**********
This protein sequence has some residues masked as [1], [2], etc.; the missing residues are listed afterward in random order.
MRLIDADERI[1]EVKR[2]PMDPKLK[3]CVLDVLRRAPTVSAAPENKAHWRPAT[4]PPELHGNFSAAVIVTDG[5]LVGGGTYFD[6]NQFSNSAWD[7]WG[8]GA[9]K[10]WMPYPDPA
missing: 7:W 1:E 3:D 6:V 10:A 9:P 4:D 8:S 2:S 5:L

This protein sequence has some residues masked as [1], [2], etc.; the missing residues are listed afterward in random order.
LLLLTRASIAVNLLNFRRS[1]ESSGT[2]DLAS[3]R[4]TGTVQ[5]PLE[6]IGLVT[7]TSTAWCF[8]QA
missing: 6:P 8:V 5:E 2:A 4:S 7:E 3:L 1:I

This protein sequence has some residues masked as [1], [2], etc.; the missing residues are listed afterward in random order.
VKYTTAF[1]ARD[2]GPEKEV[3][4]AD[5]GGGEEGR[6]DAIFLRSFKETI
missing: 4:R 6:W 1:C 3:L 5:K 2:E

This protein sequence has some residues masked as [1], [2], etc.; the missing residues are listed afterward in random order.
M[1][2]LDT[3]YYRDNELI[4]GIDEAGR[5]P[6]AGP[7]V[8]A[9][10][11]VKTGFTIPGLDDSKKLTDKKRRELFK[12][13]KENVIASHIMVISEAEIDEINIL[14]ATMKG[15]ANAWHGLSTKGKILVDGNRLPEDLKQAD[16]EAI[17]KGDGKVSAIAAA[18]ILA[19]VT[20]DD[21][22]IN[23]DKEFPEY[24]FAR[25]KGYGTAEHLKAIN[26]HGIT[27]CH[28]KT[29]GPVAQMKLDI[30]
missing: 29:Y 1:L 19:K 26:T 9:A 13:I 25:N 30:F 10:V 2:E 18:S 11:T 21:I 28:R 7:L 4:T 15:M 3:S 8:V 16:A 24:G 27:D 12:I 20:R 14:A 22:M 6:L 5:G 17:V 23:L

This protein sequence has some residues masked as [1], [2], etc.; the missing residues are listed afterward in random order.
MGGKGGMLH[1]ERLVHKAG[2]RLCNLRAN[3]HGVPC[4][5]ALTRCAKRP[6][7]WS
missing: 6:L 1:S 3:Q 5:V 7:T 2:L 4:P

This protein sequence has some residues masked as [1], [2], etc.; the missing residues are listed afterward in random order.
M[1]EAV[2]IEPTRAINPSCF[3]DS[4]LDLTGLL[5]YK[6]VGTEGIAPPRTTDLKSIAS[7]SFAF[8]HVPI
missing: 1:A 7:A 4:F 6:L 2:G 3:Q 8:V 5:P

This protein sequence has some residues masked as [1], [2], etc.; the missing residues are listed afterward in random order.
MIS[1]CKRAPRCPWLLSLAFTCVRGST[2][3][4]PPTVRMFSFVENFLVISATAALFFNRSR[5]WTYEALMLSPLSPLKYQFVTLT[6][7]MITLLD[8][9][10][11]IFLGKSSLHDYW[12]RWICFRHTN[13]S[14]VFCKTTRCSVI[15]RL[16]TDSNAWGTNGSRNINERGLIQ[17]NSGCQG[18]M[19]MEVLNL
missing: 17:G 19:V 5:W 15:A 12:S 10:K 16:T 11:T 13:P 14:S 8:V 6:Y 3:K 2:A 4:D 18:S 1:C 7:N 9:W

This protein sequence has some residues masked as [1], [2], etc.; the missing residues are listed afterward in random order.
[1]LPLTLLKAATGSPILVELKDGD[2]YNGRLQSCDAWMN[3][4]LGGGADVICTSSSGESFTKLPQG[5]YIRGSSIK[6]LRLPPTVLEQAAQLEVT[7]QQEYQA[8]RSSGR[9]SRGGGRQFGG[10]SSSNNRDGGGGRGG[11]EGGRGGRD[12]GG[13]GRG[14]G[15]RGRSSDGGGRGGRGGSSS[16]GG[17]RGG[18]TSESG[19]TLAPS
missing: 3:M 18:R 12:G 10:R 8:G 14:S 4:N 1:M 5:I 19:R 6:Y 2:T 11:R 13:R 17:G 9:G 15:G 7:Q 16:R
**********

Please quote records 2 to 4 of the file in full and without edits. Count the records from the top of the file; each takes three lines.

This protein sequence has some residues masked as [1], [2], etc.; the missing residues are listed afterward in random order.
LLLLTRASIAVNLLNFRRS[1]ESSGT[2]DLAS[3]R[4]TGTVQ[5]PLE[6]IGLVT[7]TSTAWCF[8]QA
missing: 6:P 8:V 5:E 2:A 4:S 7:E 3:L 1:I

This protein sequence has some residues masked as [1], [2], etc.; the missing residues are listed afterward in random order.
VKYTTAF[1]ARD[2]GPEKEV[3][4]AD[5]GGGEEGR[6]DAIFLRSFKETI
missing: 4:R 6:W 1:C 3:L 5:K 2:E

This protein sequence has some residues masked as [1], [2], etc.; the missing residues are listed afterward in random order.
M[1][2]LDT[3]YYRDNELI[4]GIDEAGR[5]P[6]AGP[7]V[8]A[9][10][11]VKTGFTIPGLDDSKKLTDKKRRELFK[12][13]KENVIASHIMVISEAEIDEINIL[14]ATMKG[15]ANAWHGLSTKGKILVDGNRLPEDLKQAD[16]EAI[17]KGDGKVSAIAAA[18]ILA[19]VT[20]DD[21][22]IN[23]DKEFPEY[24]FAR[25]KGYGTAEHLKAIN[26]HGIT[27]CH[28]KT[29]GPVAQMKLDI[30]
missing: 29:Y 1:L 19:K 26:T 9:A 13:I 25:N 30:F 10:V 2:E 18:S 11:T 21:I 28:R 7:L 4:T 15:M 3:S 8:V 16:A 24:G 27:D 12:I 20:R 14:A 22:M 6:L 5:G 17:V 23:L